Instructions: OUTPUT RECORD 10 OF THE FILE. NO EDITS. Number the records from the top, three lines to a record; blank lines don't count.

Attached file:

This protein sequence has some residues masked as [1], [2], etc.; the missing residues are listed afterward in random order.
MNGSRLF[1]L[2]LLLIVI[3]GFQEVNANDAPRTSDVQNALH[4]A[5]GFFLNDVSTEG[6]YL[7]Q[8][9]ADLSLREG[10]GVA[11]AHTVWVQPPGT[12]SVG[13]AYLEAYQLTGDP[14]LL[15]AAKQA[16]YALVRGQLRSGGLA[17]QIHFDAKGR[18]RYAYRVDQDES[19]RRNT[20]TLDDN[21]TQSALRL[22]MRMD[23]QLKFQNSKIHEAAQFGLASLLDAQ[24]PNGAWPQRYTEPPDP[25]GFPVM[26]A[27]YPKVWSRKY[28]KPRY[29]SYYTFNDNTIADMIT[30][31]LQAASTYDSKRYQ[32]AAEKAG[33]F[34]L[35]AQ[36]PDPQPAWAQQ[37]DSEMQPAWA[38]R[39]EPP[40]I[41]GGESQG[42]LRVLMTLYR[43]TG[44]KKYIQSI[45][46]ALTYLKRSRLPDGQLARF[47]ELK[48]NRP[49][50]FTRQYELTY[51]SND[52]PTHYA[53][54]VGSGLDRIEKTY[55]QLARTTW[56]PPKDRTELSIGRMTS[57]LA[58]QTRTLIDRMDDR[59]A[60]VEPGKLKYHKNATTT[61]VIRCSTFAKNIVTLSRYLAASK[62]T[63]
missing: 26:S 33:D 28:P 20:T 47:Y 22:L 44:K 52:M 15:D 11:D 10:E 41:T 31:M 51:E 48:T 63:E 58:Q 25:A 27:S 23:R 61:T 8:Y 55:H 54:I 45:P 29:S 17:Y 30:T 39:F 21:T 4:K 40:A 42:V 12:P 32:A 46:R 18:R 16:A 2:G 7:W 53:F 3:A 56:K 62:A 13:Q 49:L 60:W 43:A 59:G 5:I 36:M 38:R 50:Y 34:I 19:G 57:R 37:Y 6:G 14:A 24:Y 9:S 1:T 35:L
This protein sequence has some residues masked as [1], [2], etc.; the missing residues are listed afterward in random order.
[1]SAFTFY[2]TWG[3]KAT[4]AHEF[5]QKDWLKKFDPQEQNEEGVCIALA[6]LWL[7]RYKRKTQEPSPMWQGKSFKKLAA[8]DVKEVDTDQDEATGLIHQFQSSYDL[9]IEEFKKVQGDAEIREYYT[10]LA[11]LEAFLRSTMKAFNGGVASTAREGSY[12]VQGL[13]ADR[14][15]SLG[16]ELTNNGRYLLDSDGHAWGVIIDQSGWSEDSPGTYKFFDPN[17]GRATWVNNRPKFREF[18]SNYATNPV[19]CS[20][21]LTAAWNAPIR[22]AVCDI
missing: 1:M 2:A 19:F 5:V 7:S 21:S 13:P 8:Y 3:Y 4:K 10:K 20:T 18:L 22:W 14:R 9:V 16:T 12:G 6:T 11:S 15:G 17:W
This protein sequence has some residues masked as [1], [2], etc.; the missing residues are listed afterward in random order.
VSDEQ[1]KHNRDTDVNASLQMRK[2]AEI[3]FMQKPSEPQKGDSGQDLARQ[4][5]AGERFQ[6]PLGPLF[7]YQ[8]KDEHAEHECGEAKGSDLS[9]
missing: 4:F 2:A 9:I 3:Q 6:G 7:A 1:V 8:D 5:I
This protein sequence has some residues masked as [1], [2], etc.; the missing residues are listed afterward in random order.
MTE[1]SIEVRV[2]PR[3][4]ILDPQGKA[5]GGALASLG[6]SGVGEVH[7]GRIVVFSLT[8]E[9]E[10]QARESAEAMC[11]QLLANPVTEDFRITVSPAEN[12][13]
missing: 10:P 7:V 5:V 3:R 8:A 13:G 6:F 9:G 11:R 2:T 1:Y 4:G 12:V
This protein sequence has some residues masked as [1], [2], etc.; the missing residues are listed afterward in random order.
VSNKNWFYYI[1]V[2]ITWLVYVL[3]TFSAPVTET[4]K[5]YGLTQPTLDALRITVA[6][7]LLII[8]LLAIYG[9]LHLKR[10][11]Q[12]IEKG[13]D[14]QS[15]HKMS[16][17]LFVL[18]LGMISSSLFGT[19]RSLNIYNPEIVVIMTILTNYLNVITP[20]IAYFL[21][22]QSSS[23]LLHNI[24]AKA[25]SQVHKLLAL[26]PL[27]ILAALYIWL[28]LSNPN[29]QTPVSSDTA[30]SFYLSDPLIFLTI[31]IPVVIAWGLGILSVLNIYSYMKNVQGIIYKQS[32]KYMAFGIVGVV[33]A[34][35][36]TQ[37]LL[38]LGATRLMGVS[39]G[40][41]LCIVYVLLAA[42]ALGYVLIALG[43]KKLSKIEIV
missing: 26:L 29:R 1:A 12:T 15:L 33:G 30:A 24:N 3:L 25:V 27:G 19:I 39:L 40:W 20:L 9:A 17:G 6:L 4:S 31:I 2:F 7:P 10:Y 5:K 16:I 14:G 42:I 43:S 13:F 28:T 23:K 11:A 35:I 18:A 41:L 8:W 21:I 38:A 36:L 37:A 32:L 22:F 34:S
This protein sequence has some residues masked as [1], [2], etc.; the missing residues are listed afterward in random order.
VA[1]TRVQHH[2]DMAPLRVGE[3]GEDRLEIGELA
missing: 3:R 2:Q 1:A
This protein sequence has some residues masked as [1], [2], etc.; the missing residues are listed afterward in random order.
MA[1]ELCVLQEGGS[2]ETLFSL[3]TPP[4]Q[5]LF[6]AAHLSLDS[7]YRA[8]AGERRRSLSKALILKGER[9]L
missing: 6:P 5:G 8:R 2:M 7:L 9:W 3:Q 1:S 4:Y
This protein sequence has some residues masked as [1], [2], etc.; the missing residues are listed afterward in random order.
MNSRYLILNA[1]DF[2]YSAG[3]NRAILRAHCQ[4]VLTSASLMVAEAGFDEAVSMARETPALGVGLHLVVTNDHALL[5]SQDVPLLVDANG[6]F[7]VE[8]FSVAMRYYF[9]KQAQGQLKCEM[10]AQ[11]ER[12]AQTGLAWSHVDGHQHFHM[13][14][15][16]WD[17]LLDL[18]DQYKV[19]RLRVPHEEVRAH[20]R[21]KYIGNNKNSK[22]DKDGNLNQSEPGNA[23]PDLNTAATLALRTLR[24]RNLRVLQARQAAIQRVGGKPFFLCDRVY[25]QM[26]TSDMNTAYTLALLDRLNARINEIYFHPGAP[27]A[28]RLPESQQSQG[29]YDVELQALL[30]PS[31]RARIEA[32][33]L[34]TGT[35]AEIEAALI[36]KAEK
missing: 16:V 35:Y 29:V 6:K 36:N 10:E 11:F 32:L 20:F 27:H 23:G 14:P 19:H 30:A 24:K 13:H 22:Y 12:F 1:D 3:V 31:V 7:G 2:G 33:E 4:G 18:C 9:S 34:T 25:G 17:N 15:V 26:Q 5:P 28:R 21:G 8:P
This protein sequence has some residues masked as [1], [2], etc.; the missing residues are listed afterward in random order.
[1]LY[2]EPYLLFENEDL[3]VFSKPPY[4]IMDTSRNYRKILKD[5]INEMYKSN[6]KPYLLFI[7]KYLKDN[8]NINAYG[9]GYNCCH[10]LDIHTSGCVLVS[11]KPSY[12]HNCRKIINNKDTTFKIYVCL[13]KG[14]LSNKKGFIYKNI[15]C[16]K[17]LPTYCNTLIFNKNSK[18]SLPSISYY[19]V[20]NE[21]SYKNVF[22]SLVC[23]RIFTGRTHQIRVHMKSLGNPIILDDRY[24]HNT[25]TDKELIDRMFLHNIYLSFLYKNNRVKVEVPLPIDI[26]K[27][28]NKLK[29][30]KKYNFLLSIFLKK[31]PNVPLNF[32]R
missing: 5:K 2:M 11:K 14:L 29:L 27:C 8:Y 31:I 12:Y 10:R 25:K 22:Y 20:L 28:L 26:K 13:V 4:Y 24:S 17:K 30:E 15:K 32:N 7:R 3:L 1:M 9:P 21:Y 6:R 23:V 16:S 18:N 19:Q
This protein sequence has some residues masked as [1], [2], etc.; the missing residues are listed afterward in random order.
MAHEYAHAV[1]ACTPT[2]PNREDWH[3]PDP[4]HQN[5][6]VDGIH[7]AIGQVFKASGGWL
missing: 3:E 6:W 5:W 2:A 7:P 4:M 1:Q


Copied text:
This protein sequence has some residues masked as [1], [2], etc.; the missing residues are listed afterward in random order.
MAHEYAHAV[1]ACTPT[2]PNREDWH[3]PDP[4]HQN[5][6]VDGIH[7]AIGQVFKASGGWL
missing: 3:E 6:W 5:W 2:A 7:P 4:M 1:Q